I’ve been ramping up on my photography a bit more this year and while it’s going to take a lifetime of continuous practice to improve the initial capture, there is an area of photography that I’ve been wanting to start learning: Photoshop. I figure that it’s a useful skill to develop, not just for photo retouching. I can definitely recommend the Tuts+ Photoshop Essentials course. It’s pretty short and helped me get going.
So, as part of my sabbatical year, I’ve decided to do a bit of re-tooling on myself. For the past few months, I’ve mostly been settling into life in Paris, trying to learn French, and focusing on losing weight. I haven’t done a significant commit in ages. Recently though, I’ve been feeling the code itch and wanted to get back into something technical on a semi-daily basis. So, for the past few weeks, I’ve been poking around at all the new kids on the block that I never really had time to look at when I was working for iCloud.
The problem, of course, is that there are just a huge number of things available to pay attention to now. Where to place a bet? Wearables? 3D-Printing? Embedded? Drones? Some of these options are way afield of what I have any experience with, but new programming languages and frameworks are certainly within my field of view and capabilities to explore without a lot of capital.
Now, there are a huge number of languages and frameworks to choose from, and within certain communities, there’s a kind of mosh pit going on with a lot of competing projects doing very similar things. It’s hard to focus in the din.
The answer is, a lot. A whole heck of a lot.
I’ve had a love-hate relationship with web programming ever since I first worked with it around 2001 with QuickBooks Online Edition. Back then, it was called dynamic HTML and cross-platform meant IE5, IE5.5, and IE6 on Windows. As a result, I’ve always carried around a sense of dread when having to use it. However, it’s getting too big to ignore any further. I’ve decided to try to jettison my previous bad experiences and come at it anew.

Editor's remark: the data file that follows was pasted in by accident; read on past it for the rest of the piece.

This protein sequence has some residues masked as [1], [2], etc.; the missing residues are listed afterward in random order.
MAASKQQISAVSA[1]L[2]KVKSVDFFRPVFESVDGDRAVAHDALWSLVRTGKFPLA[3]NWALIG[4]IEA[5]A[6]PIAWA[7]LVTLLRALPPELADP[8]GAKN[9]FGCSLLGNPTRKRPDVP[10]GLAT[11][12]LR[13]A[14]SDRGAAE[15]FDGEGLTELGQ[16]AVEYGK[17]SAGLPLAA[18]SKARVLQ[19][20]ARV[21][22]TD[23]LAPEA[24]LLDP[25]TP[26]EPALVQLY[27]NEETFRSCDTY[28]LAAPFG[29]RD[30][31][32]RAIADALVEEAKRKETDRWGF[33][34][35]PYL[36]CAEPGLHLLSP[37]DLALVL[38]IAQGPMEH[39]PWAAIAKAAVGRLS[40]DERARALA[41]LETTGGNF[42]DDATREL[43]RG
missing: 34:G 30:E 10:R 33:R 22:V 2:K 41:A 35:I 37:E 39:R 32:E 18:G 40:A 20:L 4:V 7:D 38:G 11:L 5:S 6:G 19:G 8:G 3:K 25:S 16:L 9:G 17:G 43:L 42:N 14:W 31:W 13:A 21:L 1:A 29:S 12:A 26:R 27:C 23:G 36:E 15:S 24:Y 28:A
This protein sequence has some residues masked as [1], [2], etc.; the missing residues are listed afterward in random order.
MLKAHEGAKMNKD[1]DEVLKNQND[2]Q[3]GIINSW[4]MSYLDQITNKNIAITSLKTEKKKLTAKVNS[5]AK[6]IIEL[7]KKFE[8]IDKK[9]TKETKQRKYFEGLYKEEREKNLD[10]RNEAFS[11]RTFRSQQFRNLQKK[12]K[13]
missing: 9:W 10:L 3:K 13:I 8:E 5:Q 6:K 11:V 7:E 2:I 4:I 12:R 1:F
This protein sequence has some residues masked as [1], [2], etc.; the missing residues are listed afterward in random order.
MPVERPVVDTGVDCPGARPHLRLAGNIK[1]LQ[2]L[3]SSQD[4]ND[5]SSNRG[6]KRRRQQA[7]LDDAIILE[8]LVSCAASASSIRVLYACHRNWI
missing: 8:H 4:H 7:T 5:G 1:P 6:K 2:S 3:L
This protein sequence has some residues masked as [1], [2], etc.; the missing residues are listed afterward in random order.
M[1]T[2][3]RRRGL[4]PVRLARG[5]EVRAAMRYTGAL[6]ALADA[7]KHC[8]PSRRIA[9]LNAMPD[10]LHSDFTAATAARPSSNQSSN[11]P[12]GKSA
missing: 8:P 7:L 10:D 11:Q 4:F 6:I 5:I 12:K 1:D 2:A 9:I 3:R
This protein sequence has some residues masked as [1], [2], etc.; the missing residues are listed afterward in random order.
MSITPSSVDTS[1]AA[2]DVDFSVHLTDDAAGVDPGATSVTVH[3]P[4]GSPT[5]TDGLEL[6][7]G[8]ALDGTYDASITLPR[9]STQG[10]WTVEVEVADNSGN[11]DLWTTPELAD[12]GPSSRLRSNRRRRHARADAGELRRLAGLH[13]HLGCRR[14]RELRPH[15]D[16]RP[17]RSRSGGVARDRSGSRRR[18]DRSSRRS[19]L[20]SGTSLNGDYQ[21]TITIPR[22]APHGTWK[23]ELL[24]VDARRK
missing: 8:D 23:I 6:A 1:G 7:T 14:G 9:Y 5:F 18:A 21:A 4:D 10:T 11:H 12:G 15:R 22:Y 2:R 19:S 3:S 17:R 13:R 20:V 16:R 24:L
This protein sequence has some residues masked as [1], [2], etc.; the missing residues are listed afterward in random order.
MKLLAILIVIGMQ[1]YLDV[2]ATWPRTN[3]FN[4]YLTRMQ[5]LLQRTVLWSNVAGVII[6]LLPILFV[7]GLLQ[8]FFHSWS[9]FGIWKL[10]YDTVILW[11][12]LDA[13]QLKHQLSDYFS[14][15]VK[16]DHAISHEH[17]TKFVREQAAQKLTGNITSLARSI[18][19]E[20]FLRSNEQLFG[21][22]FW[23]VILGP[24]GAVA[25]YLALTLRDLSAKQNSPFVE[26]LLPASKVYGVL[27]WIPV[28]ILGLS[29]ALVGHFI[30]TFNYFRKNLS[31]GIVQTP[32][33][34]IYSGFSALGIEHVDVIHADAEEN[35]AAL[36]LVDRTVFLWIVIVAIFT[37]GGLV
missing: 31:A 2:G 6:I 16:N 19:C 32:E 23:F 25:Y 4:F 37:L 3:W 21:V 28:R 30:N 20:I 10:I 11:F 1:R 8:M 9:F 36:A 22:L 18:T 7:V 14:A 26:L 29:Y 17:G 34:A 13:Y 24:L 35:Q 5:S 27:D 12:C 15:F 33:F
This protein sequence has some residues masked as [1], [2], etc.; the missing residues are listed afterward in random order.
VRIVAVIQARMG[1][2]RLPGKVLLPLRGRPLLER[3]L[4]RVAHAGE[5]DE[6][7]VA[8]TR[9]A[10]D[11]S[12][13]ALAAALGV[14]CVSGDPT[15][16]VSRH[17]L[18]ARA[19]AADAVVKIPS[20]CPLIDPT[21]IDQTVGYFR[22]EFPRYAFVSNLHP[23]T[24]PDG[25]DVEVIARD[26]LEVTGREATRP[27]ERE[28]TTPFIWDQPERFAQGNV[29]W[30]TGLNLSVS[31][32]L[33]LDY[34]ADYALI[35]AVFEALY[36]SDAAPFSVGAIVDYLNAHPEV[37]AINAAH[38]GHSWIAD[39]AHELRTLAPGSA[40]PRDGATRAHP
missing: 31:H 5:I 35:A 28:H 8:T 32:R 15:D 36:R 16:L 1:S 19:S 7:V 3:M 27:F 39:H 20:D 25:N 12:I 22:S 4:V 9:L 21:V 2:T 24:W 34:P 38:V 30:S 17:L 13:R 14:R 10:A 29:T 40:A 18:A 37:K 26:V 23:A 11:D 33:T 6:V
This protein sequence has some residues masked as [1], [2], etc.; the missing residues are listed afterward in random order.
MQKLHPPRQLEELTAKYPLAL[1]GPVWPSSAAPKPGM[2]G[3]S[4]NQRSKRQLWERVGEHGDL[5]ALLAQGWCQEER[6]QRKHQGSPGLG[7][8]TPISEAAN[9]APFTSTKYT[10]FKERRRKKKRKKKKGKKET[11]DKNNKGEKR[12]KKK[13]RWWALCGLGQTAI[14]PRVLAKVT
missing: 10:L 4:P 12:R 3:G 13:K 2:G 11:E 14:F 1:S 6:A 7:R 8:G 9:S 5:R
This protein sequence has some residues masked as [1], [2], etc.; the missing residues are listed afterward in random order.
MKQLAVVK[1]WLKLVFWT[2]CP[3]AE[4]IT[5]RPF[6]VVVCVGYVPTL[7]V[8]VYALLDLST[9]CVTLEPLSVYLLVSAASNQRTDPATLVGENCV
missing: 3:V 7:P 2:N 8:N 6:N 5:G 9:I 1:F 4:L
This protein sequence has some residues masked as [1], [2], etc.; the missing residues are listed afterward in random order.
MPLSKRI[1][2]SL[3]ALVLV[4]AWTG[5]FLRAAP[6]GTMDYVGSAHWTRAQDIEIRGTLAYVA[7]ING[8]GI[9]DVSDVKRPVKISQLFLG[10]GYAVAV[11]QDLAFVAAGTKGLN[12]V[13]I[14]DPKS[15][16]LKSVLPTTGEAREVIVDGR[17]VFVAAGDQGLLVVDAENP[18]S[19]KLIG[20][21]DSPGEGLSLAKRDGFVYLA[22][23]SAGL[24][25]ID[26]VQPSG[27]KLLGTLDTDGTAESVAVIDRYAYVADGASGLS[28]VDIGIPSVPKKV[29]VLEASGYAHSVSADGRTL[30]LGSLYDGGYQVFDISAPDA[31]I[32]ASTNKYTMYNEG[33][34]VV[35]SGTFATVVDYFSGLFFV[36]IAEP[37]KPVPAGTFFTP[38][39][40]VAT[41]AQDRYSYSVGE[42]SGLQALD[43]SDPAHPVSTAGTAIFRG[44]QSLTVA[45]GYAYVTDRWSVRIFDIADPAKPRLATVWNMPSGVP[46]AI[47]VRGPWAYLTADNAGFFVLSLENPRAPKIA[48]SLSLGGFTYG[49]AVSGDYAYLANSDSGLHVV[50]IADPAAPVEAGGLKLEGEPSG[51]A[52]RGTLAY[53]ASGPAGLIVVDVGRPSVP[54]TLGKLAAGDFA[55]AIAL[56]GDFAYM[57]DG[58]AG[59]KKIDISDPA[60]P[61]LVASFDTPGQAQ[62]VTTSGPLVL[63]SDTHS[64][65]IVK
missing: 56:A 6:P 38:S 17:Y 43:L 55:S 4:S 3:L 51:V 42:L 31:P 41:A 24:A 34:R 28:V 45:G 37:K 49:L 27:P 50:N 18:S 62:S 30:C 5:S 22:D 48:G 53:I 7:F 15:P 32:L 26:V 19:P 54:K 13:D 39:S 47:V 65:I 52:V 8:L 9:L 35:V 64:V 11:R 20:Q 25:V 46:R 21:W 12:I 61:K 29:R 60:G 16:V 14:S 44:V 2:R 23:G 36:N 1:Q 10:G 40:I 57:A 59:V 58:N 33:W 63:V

Since Anne and I have come out of stealth-mode and started telling people that we’re packing up the family and moving to Paris, most people’s general reaction follows this approximate timeline:
Shock or surprise that we’re moving out of the country
Initial curiosity about how that is going to work
More shock or surprise that we’re not going to be working in Paris
For co-workers, a jarring realization that we won’t be around to do work for Apple
Further curiosity about what we plan to spend our time on.
Another realization that they had always wanted to do something like this.
A general happiness for us and that we are very brave to be doing this.
A kind of pensive look as we part company.
I hope that everyone I work with and everyone I’m friends with in the Bay Area understand that this has been coming for a long time. Way longer than the nine months that it took to plan this trip. I think the first time Anne and I discussed living in some other country was like a decade ago.
How well or poorly work was going had minimal influence on us. This is a big, life-changing experience that we both wanted our kids to have in middle school.
I also want people to know that we do indeed intend to return to the US, to our house in Sunnyvale, and that the current plan is to be back in August of 2014. Now, life has a tendency to change, so I can’t promise anything.
Until then, I’m hoping to be able to update folks here and elsewhere on the Internets as our adventure proceeds.
A while back, on a trip to Washington, DC we were gathered around in my Mom and Dad’s apartment to meet my sister and her kids. It came out that my sister had been prepping my niece Lizzie about the various members of the family she was going to be seeing and one of the things she was taught was what Uncle Nick likes to eat. It went something like this:
My Sister: “Lizzie, what does Uncle Nick like to eat?”
Lizzie points at me.
My Sister: “Yes, that’s Uncle Nick. What does he like to eat?”
A huge smile would spread across Lizzie’s face.
Well, I do love bacon, and steak, and pork ribs, and BBQ chicken, and all manner of other tasty meats, but I’m realizing more and more that the combined efforts of the food industry and the weakness of our congress has created a cloud of confusion around food and its healthfulness.
“Eat a lot of protein, less fat”.
“Keep your calories from fat to less than 1/3 of your total caloric intake.”
“Drink lots of milk for strong bones and teeth.”
“Omega-3 fatty acids are key for health.”
“Eggs are very healthy.”
“Limit your carbohydrates.”
“Moderate exercise three times a week is good.”
Sadly, Americans are fatter and fatter, and sicker and sicker every year. It’s because all this USDA/FDA tiptoeing advice is polished bullshit that’s been filtered through the “profit impact filters” of every corporation and middleman who might be affected by any significant change in the American diet status quo.